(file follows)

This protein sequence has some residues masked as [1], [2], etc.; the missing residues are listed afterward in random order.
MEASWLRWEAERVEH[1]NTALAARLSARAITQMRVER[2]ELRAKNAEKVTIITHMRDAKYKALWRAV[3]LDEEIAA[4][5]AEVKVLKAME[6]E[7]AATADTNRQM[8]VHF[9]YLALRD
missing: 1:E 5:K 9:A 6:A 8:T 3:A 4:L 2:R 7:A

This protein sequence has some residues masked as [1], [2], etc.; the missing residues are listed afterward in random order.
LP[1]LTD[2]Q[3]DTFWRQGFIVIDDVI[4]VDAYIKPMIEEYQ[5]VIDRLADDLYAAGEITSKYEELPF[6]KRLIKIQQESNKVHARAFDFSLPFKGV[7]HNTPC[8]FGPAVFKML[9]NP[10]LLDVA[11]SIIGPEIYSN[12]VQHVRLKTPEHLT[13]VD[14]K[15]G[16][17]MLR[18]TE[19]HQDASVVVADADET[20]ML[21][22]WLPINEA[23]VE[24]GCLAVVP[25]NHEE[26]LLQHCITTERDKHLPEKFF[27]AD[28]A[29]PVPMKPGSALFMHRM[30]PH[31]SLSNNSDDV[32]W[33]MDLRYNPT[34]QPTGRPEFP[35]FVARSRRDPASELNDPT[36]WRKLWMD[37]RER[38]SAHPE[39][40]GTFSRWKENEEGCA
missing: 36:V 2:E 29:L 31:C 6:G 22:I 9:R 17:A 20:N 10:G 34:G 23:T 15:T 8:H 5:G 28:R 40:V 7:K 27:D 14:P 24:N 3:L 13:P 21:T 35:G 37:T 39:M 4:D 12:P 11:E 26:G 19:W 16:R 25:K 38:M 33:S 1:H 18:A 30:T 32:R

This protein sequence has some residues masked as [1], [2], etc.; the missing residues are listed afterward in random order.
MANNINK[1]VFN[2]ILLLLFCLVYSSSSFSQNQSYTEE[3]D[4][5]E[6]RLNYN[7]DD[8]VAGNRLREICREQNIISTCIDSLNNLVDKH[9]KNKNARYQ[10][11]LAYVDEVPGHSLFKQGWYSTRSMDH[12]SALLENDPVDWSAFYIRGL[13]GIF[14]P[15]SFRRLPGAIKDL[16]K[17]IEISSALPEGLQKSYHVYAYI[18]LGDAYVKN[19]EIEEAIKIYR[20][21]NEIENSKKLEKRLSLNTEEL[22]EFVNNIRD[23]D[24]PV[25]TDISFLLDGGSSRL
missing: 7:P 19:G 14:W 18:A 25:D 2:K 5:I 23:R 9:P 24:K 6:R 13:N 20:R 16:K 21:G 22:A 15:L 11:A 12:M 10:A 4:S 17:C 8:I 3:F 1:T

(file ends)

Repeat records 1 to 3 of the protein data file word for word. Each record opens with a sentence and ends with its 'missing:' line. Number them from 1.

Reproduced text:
This protein sequence has some residues masked as [1], [2], etc.; the missing residues are listed afterward in random order.
MEASWLRWEAERVEH[1]NTALAARLSARAITQMRVER[2]ELRAKNAEKVTIITHMRDAKYKALWRAV[3]LDEEIAA[4][5]AEVKVLKAME[6]E[7]AATADTNRQM[8]VHF[9]YLALRD
missing: 1:E 5:K 9:A 6:A 8:T 3:A 4:L 2:R 7:A

This protein sequence has some residues masked as [1], [2], etc.; the missing residues are listed afterward in random order.
LP[1]LTD[2]Q[3]DTFWRQGFIVIDDVI[4]VDAYIKPMIEEYQ[5]VIDRLADDLYAAGEITSKYEELPF[6]KRLIKIQQESNKVHARAFDFSLPFKGV[7]HNTPC[8]FGPAVFKML[9]NP[10]LLDVA[11]SIIGPEIYSN[12]VQHVRLKTPEHLT[13]VD[14]K[15]G[16][17]MLR[18]TE[19]HQDASVVVADADET[20]ML[21][22]WLPINEA[23]VE[24]GCLAVVP[25]NHEE[26]LLQHCITTERDKHLPEKFF[27]AD[28]A[29]PVPMKPGSALFMHRM[30]PH[31]SLSNNSDDV[32]W[33]MDLRYNPT[34]QPTGRPEFP[35]FVARSRRDPASELNDPT[36]WRKLWMD[37]RER[38]SAHPE[39][40]GTFSRWKENEEGCA
missing: 36:V 2:E 29:L 31:C 6:G 22:I 9:R 17:A 20:N 10:G 34:G 23:T 15:T 8:H 5:G 28:R 40:V 7:K 27:D 14:P 24:N 3:L 13:P 21:T 35:G 37:T 39:M 4:D 12:P 11:E 26:G 19:W 16:R 25:K 38:M 33:S 1:H 18:A 30:T 32:R

This protein sequence has some residues masked as [1], [2], etc.; the missing residues are listed afterward in random order.
MANNINK[1]VFN[2]ILLLLFCLVYSSSSFSQNQSYTEE[3]D[4][5]E[6]RLNYN[7]DD[8]VAGNRLREICREQNIISTCIDSLNNLVDKH[9]KNKNARYQ[10][11]LAYVDEVPGHSLFKQGWYSTRSMDH[12]SALLENDPVDWSAFYIRGL[13]GIF[14]P[15]SFRRLPGAIKDL[16]K[17]IEISSALPEGLQKSYHVYAYI[18]LGDAYVKN[19]EIEEAIKIYR[20][21]NEIENSKKLEKRLSLNTEEL[22]EFVNNIRD[23]D[24]PV[25]TDISFLLDGGSSRL
missing: 7:P 19:G 14:W 18:A 25:D 2:K 5:I 23:R 9:P 24:K 6:R 13:N 20:R 16:K 21:G 22:A 15:L 11:A 12:M 10:A 4:S 17:C 8:I 3:F 1:T